NCASI submits comments to the North Carolina Wildlife Resource Commission

Recently, the North Carolina Wildlife Resources Commission (NCWRC) requested: (1) public review and comment of draft species conservation plans for aquatic species listed on the agency’s website and (2) comments on a draft conservation plan for the gopher frog (Rana capito). NCASI staff drafted and submitted comments to NCWRC addressing these conservation plans.

Comments on the aquatic species conservation plans centered around effectiveness of BMPs to protect water quality and in-stream habitat conditions for aquatic species. Comments on gopher frogs were focused on the ability of gopher frogs to inhabit forest types other than unfragmented longleaf pine, including working forests, if appropriate habitat structure exists.

Summary of comments on aquatic species:

The North Carolina Wildlife Resources Commission has invited public comment on three draft conservation plans for aquatic species. Potential conservation actions are an important aspect of each. However, the plans do not discuss protection of water quality and in-stream habitat conditions by forestry best management practices (BMPs). Managed forests represent a major land use in the southeastern United States, and within the range of the aquatic species addressed by the draft NCWRC conservation plans. Forestry activities in North Carolina, and other states, are conducted under a comprehensive program of state-approved BMPs designed to protect water quality and habitat for aquatic organisms. Rigorous, ongoing efforts to monitor forestry BMPs indicate that implementation rates are high so that risks to water quality from forestry activities are low both nationally and in North Carolina. A large body of scientific literature confirms that properly implemented forestry BMPs are effective at protecting water quality and in-stream habitat conditions. Considerable research also indicates that silvicultural practices implemented with BMPs protect aquatic species. Finally, although BMPs are voluntary standards, they are required for landowners that are certified under various forest certification stands, such as The Sustainable Forestry Initiative and Forest Stewardship Council. Thus, contribution of forestry BMPs to conservation of aquatic species has been recognized for watersheds in similar settings within the southeastern U.S. Draft conservation plans for aquatic species in North Carolina could be strengthened by recognizing conservation benefits of forestry BMPs for those species.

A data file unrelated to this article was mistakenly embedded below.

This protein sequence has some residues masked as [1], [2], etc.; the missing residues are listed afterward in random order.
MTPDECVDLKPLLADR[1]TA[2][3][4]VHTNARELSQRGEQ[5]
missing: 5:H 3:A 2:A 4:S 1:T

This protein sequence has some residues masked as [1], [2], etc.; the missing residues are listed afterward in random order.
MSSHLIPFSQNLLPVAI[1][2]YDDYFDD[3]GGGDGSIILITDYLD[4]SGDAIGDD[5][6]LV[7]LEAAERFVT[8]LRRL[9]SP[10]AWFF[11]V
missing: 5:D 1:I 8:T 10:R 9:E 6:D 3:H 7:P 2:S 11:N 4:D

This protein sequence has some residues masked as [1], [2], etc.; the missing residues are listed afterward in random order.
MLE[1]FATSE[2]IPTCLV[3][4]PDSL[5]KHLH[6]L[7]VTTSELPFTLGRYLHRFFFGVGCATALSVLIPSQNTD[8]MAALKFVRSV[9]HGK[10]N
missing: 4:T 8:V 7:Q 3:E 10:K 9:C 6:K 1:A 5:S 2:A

Summary of comments on the gopher frog:

Recently, the North Carolina Wildlife Resources Commission requested public review and comment on a draft species conservation plan for the gopher frog (Rana capito) in North Carolina. The draft plan describes the gopher frog as closely associated with longleaf pine (Pinus palustris) and indicates that unfragmented longleaf pine ecosystems are required for the species’ survival. However, gopher frogs have been documented in a variety of forest types and land uses, including managed forests. In modern working forest landscapes, a relatively large proportion of stands have open canopies and other characteristics that may benefit the species. Thus, the draft conservation plan could be strengthened by recognizing conservation benefits provided to the gopher frog by managed forest landscapes in North Carolina.